Williamsport grad has Kentucky Derby vision

Kaetzel helped in training of Court Vision

Kaetzel helped in training of Court Vision

May 05, 2008|By LARRY YANOS

LOUISVILLE, Ky. - Williamsport High School graduate Michael Kaetzel has more than a rooting interest in today's Kentucky Derby at Churchill Downs.

Kaetzel, 28, is an assistant to Hall of Fame trainer Bill Mott, who will saddle Court Vision in the Run for the Roses.

One of Kaetzel's responsibilities was working with a string of Mott's horses in Florida earlier this year, including the talented 3-year-old Derby entrant.

Kaetzel said Court Vision has a good shot in the Triple Crown Series opener.

"He is a contender, not a pretender," he said.

"He's a nice race horse," Kaetzel said. "He closed up good the last time out (a third-place finish in the Grade I Wood Memorial at Aqueduct Race Course) and that's what you want to see. You need a closer in the Derby. A clean trip and he could be right there."


Having jockey Garrett Gomez in the saddle won't hurt, either.

Court Vision has been to the starting gate six times in his young racing career and has three wins, a second-place finish and two third-place finishes. He has $331,872 in graded earnings.

As a youngster, Kaetzel played baseball at Conococheague Little League, but turned his attention in high school from athletics to helping his parents, Dorothy and William, with horses stabled at Charles Town (W.Va.) Races & Slots.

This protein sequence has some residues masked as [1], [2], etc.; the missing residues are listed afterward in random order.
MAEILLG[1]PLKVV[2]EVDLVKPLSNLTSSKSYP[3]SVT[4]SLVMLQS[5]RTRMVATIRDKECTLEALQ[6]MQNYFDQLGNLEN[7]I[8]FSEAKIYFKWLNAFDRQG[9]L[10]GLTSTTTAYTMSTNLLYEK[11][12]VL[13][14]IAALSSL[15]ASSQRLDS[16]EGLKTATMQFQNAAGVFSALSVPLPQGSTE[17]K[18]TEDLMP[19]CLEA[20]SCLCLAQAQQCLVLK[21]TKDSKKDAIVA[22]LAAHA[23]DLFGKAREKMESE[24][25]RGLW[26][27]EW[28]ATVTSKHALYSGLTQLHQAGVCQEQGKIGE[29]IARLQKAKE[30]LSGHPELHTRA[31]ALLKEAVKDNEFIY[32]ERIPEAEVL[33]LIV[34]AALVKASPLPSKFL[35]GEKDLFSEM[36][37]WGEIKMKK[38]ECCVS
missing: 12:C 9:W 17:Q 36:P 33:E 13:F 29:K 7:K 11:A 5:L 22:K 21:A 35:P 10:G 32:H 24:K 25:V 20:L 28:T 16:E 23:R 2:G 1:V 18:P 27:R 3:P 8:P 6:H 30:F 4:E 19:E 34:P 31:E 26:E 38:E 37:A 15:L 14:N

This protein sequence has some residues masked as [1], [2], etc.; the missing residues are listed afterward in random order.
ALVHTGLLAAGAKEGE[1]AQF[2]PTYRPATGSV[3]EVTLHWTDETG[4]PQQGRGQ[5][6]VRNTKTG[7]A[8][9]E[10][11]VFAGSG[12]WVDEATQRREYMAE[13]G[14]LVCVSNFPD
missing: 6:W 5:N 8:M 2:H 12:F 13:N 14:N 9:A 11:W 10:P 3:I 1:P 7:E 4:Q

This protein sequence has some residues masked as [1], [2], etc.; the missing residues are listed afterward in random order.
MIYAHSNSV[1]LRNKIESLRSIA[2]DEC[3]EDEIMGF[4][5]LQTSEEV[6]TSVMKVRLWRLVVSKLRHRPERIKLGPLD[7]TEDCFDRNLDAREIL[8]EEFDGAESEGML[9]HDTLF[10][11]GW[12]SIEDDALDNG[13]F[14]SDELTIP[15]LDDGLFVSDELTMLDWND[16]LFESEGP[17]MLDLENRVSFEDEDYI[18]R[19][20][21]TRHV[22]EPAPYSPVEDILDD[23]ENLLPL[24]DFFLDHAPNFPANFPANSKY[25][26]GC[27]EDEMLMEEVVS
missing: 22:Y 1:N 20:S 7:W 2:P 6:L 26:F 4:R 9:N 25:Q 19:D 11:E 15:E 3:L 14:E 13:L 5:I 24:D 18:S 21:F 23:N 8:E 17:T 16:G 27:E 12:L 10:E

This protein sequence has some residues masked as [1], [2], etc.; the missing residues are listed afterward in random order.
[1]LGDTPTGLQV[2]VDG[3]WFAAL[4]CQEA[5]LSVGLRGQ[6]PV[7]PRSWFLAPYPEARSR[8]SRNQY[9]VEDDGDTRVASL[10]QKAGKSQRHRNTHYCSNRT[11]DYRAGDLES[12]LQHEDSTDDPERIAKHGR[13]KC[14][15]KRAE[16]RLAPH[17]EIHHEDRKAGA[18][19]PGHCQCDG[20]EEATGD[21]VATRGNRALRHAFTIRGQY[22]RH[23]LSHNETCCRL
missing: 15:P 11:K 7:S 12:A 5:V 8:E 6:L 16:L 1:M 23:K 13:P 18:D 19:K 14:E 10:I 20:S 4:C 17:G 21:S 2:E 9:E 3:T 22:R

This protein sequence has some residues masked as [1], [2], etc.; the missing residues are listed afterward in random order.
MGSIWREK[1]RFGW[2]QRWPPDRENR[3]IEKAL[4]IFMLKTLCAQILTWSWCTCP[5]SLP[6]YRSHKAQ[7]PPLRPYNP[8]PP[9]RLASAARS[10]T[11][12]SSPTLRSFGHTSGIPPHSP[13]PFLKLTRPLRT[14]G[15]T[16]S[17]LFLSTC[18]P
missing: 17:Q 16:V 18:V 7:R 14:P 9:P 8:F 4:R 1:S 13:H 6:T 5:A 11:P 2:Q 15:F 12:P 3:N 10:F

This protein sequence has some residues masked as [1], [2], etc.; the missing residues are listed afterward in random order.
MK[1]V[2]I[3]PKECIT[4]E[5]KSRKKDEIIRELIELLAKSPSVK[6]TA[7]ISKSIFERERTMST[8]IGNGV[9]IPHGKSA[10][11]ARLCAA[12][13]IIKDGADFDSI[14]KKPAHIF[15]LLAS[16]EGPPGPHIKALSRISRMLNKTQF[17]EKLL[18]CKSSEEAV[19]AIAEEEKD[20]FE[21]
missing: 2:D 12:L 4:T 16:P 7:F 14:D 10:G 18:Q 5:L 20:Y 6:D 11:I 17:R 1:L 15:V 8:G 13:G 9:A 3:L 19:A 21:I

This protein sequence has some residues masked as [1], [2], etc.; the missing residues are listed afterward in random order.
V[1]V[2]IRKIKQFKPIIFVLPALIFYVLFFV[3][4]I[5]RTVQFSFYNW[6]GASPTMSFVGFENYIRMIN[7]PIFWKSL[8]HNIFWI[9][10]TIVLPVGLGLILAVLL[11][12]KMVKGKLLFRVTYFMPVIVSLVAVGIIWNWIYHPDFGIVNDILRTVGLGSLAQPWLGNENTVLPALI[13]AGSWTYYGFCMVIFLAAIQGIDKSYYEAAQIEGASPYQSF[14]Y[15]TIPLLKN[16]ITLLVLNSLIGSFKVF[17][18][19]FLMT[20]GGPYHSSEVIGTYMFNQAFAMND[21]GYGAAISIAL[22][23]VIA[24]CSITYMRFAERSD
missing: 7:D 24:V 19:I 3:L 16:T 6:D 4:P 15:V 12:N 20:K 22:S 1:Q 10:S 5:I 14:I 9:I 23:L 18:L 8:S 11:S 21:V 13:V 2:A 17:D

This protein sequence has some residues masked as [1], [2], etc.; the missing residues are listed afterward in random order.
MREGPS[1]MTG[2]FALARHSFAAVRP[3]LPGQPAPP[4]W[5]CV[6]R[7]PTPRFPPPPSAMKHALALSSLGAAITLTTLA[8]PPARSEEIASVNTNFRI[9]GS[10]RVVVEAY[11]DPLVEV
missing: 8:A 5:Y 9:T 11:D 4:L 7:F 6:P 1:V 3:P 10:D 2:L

"Mom and Dad had horses for quite a while over there, and since I was 5, I went to the track and tried to help them in the barn area in any way possible," Kaetzel said. "I later worked as a groom and a hot walker until I graduated from high school, then got a trainer's license in 1999 and trained alongside my dad."

Two years later, Kaetzel went to work for trainer Amy Albright and gained some valuable racing experience before joining Mott in 2004.

"Amy was running horses at Charles Town at the time," Kaetzel said of the 2001 experience. "She had a farm in Pennsylvania and hired me as a groom. A friend of mine, Will Phipps from Charles Town, came to me in 2004 and said that Mr. Mott was looking for a foreman. I jumped at the opportunity, was granted an interview and got the job. I was surprised, yet very happy."

Kaetzel's first position with the Mott stable was in Saratoga Springs, N.Y., in July 2004. Since being named an assistant last year, Kaetzel said he's "more involved with the training part of things."

"My basic work schedule now has me in Florida the first four months of the year and at Saratoga from April through December," Kaetzel said. "Mr. Mott usually has 50 to 55 horses at Saratoga and 35 more at Belmont Park. He winters in Florida. The majority of horses, maybe 75, are at Payson Park, and 30 more at Gulfstream Park."

Kaetzel said he has a lot of respect for Mott.

"He's very hands-on, always around the barn and does a great job. He's the best horsemen I've ever been around," Kaetzel said. "Working for him is a great learning experience. Maybe one day I'll go out on my own, but it won't be in the near future. I'm happy with what I'm doing right now. Seeing the babies develop and getting them going is fun."

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